A groovy triple-pickup solidbody from Holland, by a company responsible for equipping countless aspiring rockers in 1960s Europe.

From the country known more for tulips and windmills than 6 strings, Egmond deserves some recognition for the company’s significant contribution to the guitar universe. Their electrics from the 1960s provided myriad European guitar players with a solid and affordable gateway to rock ’n’ roll.

The story of Egmond follows an arc similar to many instrument manufacturers, in that the company first started out as a music store. Uilke Egmond seemed to have a good thing going selling imported instruments at Musica, in Valkenswaard, Netherlands. After WWII came to a close, however, his three sons joined the family business and began in-house instrument production. Soon manufacturing numbers grew, and after several factory upgrades and moves, Egmond became one of the largest guitar companies in all of Europe. George Harrison and Brian May both started on Egmond acoustics. And the company’s electrics found their way into the hands of plenty of well-known guitar and bass players. Even Sir Paul McCartney.

When I say microphonic, I mean that you can literally talk into these pickups and hear your voice loud and clear through an amp.

By the mid ’60s, Egmond’s electric guitars were flooding the European market, but just sort of trickling into the American scene. It’s a shame for those of us in the U.S., because the guitars featured some interesting flair and details, such as pearloid overlays, textured vinyl coverings, and heavily nickel-plated metal parts. They were built rather well and seem to survive the years better than most counterparts.

The Sorkin Music Company in New York City was importing the full line of Egmond guitars by 1965. Looking at the catalog from that year is a true blast from the past. Like other manufacturers of the era, Egmond guitars sported some cool model names, such as Typhoon, Tempest, and Thunder (Photo 1).

Photo 2

The triple-pickup EG 3 Thunder—our star this month—housed “Powertone” pickups (Photo 2), which were pretty much standard fare for the Egmond lineup. Powertone was an apt title because they are hot little numbers that measure in the 8k range. I have to tell you they are the most microphonic pickups I have ever experienced. And when I say microphonic, I mean you can literally talk into the pickups and hear your voice loud and clear through an amp. I’m always attracted to guitars and pickups that fight with me, but these were definitely tough ones to wrangle!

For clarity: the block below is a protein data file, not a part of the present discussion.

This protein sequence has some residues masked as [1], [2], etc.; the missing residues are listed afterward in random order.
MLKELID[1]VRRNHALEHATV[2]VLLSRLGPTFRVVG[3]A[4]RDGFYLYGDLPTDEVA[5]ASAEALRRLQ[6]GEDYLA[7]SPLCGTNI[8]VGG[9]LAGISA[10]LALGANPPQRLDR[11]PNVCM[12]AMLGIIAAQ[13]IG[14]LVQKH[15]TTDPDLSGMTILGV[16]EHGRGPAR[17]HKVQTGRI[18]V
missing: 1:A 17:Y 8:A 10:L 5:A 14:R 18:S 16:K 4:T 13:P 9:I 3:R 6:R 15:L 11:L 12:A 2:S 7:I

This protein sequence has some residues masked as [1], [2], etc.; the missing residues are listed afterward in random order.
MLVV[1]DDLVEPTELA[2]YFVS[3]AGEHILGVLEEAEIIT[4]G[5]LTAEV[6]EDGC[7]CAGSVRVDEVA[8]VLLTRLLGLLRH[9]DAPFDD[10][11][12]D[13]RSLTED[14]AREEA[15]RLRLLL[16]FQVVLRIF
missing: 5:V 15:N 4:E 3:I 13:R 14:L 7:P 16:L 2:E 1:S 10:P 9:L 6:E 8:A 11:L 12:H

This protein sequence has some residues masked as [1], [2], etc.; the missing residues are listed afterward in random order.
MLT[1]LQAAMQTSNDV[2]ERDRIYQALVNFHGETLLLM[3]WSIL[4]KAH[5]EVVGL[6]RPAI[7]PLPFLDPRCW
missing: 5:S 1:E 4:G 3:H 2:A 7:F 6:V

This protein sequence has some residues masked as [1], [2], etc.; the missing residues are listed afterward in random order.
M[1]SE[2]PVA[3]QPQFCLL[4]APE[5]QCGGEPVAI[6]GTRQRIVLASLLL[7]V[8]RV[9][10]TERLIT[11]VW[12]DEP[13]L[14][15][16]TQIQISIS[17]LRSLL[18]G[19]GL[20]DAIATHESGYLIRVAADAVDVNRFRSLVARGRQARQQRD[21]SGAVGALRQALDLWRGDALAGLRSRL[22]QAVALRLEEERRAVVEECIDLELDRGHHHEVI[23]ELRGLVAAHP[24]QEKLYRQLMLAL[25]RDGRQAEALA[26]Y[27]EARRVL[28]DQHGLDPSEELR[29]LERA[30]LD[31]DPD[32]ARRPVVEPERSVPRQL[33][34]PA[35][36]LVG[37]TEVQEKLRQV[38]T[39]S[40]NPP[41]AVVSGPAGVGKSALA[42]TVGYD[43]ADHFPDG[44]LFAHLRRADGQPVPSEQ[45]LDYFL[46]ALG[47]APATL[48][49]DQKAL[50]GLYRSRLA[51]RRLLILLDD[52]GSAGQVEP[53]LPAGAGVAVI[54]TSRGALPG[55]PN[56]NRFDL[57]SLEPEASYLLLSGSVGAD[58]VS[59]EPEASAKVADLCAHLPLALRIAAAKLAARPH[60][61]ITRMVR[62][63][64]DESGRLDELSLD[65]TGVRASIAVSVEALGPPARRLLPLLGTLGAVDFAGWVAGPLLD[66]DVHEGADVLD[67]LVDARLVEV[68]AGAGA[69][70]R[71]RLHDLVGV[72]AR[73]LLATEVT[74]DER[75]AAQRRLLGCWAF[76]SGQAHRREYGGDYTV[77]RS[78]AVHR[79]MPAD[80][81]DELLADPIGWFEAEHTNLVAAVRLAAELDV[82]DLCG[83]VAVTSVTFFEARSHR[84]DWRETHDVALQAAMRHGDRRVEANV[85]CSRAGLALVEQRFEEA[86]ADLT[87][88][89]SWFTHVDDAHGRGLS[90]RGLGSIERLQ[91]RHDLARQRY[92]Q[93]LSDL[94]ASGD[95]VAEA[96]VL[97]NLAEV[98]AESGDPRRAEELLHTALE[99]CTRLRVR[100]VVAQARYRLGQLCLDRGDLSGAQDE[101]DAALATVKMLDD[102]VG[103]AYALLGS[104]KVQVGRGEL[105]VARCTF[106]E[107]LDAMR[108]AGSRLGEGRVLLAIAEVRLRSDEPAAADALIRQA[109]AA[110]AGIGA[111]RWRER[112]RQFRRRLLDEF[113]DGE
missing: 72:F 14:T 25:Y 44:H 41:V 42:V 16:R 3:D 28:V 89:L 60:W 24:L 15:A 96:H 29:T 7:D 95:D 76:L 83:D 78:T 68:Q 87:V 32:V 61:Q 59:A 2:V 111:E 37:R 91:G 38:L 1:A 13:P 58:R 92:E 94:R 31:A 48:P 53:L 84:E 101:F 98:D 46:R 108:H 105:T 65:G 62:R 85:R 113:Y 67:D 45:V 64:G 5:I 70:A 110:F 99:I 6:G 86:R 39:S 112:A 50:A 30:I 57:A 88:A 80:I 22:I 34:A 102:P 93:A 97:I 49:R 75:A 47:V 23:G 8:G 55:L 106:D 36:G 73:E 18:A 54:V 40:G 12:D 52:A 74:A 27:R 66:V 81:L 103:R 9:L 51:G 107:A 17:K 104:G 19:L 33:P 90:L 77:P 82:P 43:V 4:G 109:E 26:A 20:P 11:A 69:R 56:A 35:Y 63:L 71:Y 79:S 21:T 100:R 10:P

The guitar has a 7-way selector switch that has some interesting preset tone combinations, but for the most part, they pretty much suck the tone out of the guitar. Right below it is a trio of on/off slider switches for the pickups. The EG 3’s “Vibratone” tremolo is a great unit and works as well as a Jazzmaster’s, but the bridge on the model floats on the pickguard and is only held down with string tension. Kind of an odd combination, but, hey, you can make it fly.

Photo 3

Our featured Thunder—aka the “Airline 3” model, in some markets—has what was called a “shaded” finish, specifically “glossy golden shaded darkbrown.” I really like the finish on this model because it wears beautifully with steady play. And the bodies also breathe much better than their vinyl-covered counterparts. I often find myself wishing that today’s builders regularly used a simpler finish technique like this, rather than the candy-coat poly finishes we see so often.

As the ’60s wore on, the Egmond lineup remained relatively unchanged outside of some different finish options, although I did notice that their retail prices went down. For instance, a vinyl-covered Egmond 3V had been retailing for $135 in the ’60s, but by 1970, the very same model sold for $85.

Overall, these fun, mid-’60s electrics can still be had at a relatively affordable price and give players some interesting options when it comes to tone. Heck, you could buy one just to use the pickups as some sort of cool, lo-fi microphone!

See and listen to this 1968 Egmond EG 3 Thunder (aka Airstream 3) demoed by Mike Dugan. Be sure to hang in for the “Truckin’ ” play along.

Name: John Nania
Hometown: Omaha, Nebraska
Bass: Blade Runner Bass

The emerging parts market in the ’80s, a luthier friend, and a cousin who studied acoustic engineering helped this bassist create a one-of-a-kind instrument.

Thank you for allowing us to share our bastardized beauties with you. I built this bass with the help of my friend Drew in 1980 or ’81. It was an instrument born out of necessity. Stock instruments of the time weren’t keeping up with the musical progressions that were happening in the ’70s and ’80s, so if you wanted to advance your art, you had to get creative. Fortunately, parts manufacturers and inventive minds were there to accommodate.
Read MoreShow less

See a sampling of picks used by famous guitarists over the years.

Marty Stuart

Submit your own artist pick collections to rebecca@premierguitar.com for inclusion in a future gallery.

My years-long search for the “right” Bigsby-outfitted box finally paid off. Now how do I make this sumbitch work in my band?

Considering the amount of time I’ve spent (here and elsewhere) talking about and lusting after Gretsch hollowbody guitars, it’s taken me a remarkably long time to end up with a big Bigsby-outfitted box I truly love. High-end Gretsches are pricey enough that, for a long time, I just couldn’t swing it. Years ago I had an Electromatic for a while, and it looked and played lovely, but didn’t have the open, blooming acoustic resonance I hoped for. A while later, I reviewed the stellar Players Edition Broadkaster semi-hollow, and it was so great in so many ways that I set my sights on it, eventually got one, and adore it to this day. Yet the full-hollowbody lust remained.

Read MoreShow less